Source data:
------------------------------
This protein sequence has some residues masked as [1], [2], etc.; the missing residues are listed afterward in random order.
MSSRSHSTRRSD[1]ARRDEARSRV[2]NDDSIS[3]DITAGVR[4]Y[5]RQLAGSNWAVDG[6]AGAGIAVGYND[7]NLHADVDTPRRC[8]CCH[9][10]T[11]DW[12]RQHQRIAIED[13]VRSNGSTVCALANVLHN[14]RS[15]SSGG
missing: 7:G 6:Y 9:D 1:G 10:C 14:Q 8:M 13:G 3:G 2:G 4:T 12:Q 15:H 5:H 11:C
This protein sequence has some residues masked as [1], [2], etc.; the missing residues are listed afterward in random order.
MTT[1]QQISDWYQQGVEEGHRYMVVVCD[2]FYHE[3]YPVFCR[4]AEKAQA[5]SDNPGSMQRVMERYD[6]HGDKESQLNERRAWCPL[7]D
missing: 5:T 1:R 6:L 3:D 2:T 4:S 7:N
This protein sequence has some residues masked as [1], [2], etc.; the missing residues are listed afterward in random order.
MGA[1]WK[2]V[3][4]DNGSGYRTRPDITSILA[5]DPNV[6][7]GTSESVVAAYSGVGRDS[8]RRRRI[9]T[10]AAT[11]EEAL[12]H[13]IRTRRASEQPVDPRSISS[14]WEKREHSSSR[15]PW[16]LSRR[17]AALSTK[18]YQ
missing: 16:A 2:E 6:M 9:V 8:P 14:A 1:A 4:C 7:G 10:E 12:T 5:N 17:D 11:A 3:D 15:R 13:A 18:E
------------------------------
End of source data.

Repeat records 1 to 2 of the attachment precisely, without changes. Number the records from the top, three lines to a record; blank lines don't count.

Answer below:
This protein sequence has some residues masked as [1], [2], etc.; the missing residues are listed afterward in random order.
MSSRSHSTRRSD[1]ARRDEARSRV[2]NDDSIS[3]DITAGVR[4]Y[5]RQLAGSNWAVDG[6]AGAGIAVGYND[7]NLHADVDTPRRC[8]CCH[9][10]T[11]DW[12]RQHQRIAIED[13]VRSNGSTVCALANVLHN[14]RS[15]SSGG
missing: 7:G 6:Y 9:D 1:G 10:C 14:Q 8:M 13:G 3:G 2:G 4:T 12:Q 15:H 5:H 11:C
This protein sequence has some residues masked as [1], [2], etc.; the missing residues are listed afterward in random order.
MTT[1]QQISDWYQQGVEEGHRYMVVVCD[2]FYHE[3]YPVFCR[4]AEKAQA[5]SDNPGSMQRVMERYD[6]HGDKESQLNERRAWCPL[7]D
missing: 5:T 1:R 6:L 3:D 2:T 4:S 7:N